5. Is finding new and unique ways to describe food ever a challenge?
Yes! There are masters of this such as Marina O’Laughlin, Jay Rayner and AA Gill but I content myself with describing what I see, experience and taste in a way that readers who enjoy eating out can enjoy and understand. My good friend Catherine Cleary who writes the restaurant column for the Irish Times was formerly a crime correspondent. I envy her writing style the most as she is forensic in her descriptions as well as funny and entertaining.
6. Where in Northern Ireland would you say has been your finest dining experience?
My wife’s mushroom terrine, my mother’s chocolate fudge cake and my mother in law’s fish pie remain unchallenged in their brilliance. Probably the best ever paid-for experience was in Roscoff for lunch with my wife Jill one Friday before we had children and had the afternoon off! We had confit of duck, salmon, rib-eye, side order of noodles (nobody, not even the best Chinese in Belfast could match Paul Rankin’s noodles) and crème brulee.
7. Have you seen a big change in the direction of the food here in Northern Ireland since you began writing for The Belfast Telegraph?
The changes are eye-watering. We have gone from a small selection of half a dozen reliable, high-quality European influenced restaurants to a much broader portfolio of international, world and very high-end dining. From the top class burritos available in Boojum, Chalco’s, Kurrito and Slum’s for only £5.50 to James Street South, Eipic and Ox there are, in between, a vast portfolio of excellent, carefully thought out and highly polished bistros and brasseries. Belfast is not the only population centre to boast an enviable list of restaurants. Derry has Brown’s Quays Social, Custom House and others, the north coast as the Loft, Harry’s Shack, Mermaid, French Rooms and Bushmills Inn and County Down is a knock out with Brunel’s, Boat House and many more.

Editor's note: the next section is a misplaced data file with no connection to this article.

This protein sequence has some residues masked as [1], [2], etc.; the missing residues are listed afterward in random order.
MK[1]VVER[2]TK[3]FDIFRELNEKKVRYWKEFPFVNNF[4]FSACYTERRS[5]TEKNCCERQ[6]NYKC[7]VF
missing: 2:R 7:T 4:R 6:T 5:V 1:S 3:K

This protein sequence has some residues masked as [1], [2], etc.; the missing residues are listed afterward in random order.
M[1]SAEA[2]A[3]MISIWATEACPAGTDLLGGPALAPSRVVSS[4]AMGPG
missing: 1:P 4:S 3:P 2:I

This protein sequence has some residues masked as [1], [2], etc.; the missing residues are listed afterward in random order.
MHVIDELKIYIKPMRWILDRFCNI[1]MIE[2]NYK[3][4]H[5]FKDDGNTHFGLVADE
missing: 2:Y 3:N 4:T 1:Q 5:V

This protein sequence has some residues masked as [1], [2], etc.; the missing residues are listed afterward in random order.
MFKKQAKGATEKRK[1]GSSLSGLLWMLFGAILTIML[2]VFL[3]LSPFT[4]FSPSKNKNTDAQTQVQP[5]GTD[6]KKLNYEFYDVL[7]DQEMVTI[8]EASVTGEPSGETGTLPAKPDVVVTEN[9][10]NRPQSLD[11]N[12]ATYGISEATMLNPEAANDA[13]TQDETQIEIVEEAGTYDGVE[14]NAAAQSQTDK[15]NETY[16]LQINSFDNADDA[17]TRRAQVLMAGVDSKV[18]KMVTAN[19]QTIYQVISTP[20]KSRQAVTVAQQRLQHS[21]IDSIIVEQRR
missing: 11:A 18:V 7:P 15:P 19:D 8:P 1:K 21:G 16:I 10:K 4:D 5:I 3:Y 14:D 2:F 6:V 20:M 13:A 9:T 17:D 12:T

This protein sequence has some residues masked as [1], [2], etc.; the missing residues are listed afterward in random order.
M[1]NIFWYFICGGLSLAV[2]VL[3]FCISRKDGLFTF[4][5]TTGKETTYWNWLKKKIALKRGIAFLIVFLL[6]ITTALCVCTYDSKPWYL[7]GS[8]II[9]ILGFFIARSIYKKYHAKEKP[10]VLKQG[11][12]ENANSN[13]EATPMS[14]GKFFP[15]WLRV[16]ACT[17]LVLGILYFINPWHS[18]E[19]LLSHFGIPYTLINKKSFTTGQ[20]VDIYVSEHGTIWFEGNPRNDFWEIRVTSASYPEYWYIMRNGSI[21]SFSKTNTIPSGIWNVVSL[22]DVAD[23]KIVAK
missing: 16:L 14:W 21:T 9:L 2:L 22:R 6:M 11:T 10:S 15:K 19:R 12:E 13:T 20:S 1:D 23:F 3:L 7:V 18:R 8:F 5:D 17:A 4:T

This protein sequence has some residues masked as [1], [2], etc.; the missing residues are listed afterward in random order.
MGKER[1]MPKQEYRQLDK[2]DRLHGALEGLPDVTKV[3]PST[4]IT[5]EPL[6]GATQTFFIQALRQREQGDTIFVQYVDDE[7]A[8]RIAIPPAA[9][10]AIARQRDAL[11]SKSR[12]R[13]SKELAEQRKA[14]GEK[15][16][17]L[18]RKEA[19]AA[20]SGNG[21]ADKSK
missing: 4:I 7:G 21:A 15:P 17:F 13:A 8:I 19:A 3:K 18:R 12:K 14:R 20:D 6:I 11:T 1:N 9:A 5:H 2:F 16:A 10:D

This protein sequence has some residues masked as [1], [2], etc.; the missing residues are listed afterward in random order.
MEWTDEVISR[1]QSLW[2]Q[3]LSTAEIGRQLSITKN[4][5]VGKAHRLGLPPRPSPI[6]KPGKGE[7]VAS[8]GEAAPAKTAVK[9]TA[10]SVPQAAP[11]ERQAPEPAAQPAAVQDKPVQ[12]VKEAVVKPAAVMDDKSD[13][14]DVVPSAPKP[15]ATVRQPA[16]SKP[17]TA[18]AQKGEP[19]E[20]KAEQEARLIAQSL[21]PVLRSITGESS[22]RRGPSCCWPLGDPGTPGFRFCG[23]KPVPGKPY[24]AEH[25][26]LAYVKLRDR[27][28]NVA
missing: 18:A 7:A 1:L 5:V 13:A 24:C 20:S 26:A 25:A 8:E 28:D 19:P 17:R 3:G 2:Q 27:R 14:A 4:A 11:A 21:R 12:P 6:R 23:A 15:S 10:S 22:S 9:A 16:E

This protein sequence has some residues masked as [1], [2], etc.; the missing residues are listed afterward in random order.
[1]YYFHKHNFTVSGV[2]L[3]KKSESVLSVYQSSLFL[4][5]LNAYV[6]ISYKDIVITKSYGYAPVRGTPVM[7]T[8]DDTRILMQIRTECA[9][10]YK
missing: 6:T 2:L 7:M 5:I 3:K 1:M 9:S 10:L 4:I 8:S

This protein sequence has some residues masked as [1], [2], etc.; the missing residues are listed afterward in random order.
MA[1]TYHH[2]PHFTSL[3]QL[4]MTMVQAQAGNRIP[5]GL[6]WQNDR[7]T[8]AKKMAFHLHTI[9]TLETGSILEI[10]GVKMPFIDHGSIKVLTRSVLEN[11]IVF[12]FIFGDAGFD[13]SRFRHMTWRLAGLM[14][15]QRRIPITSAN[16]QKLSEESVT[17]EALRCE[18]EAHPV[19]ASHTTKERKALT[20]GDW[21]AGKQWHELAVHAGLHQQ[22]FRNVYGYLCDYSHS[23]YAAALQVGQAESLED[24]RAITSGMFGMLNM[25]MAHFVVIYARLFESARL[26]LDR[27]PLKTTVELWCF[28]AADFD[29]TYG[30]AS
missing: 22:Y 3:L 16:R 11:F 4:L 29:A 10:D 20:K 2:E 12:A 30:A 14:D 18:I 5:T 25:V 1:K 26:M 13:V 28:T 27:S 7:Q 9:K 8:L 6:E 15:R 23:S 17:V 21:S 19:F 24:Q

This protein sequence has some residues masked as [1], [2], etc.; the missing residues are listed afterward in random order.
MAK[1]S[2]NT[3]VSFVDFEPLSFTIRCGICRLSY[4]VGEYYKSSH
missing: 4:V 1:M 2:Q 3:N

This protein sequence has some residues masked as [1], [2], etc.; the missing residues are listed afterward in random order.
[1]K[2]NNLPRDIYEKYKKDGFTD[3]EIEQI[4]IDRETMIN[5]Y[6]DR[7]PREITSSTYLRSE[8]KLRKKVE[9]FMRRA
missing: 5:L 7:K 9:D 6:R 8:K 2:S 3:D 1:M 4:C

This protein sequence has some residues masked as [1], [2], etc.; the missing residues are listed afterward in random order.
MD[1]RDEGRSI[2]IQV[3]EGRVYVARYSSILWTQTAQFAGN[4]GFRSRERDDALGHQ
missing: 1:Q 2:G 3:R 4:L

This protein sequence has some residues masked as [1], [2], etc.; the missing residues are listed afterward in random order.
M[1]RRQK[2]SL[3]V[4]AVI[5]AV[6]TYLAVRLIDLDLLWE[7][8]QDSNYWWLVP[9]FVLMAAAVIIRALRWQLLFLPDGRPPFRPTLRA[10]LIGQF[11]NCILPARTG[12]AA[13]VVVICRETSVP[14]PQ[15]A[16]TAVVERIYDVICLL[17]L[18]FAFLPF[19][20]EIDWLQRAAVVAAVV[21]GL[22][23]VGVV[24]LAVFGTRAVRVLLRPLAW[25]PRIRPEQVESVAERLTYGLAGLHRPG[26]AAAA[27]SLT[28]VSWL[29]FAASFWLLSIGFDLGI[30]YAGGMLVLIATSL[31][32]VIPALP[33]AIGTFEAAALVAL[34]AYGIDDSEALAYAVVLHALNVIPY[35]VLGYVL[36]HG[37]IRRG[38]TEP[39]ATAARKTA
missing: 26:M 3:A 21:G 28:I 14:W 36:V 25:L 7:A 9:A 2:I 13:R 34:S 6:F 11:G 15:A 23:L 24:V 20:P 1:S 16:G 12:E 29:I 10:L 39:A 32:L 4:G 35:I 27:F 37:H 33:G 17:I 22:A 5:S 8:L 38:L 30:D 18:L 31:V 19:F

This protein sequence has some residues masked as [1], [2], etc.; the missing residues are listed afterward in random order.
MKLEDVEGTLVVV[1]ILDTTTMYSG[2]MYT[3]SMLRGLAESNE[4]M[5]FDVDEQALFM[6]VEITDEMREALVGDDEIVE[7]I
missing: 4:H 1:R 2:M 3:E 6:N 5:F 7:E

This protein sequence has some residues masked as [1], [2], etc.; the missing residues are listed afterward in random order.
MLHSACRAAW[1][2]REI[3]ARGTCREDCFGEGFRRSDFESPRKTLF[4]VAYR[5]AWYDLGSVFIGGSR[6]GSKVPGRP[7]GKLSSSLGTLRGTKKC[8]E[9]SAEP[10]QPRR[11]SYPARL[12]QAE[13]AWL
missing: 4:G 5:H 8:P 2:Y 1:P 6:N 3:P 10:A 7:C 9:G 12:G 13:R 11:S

8. What advice would you give to aspiring food writers / bloggers?
Remember you are writing about somebody’s business and life. If it’s not good, go back a second time. Be fair, respect the people who work there and be honest with them before you leave so that they don’t have any surprises when they read your review.
9. What is your idea of food heaven?
My Belfast fantasy menu is updated every month. Right now it’s: Niall McKenna’s crab salad (James Street South), Simon Toye’s grilled prime rib (Meat Locker) and Ciara McGee’s polenta cake (Ox).
10. What is your must visit eaterie in Northern Ireland for 2016?
Kurrito on Botanic Avenue. Where else in the world will you find an authentic Pakistani- Mexican burrito made with farm fresh Ulster produce?
We’d like to thank Joris for taking time to answer our questions and give us a little insight into the world of a food critic. For fellow food bloggers, we think the biggest thing to take away from this is answer number 8. Be fair and honest when it comes to reviews. We’ve all had good and bad dining experiences, and like Joris suggested, if it’s not good, go back again and try a second time. Everyone is allowed an off day 🙂
You can keep up to date with Joris and his foodie reviews and adventures by following him on Twitter – @jorisminne.
A YEAR OF INTERVIEWS ON PIKALILY
We’re planning a series of interviews with local food & drinks producers, restaurants and foodies as we celebrate an important year of food and drink here in Northern Ireland. Get in touch if you would like to get involved.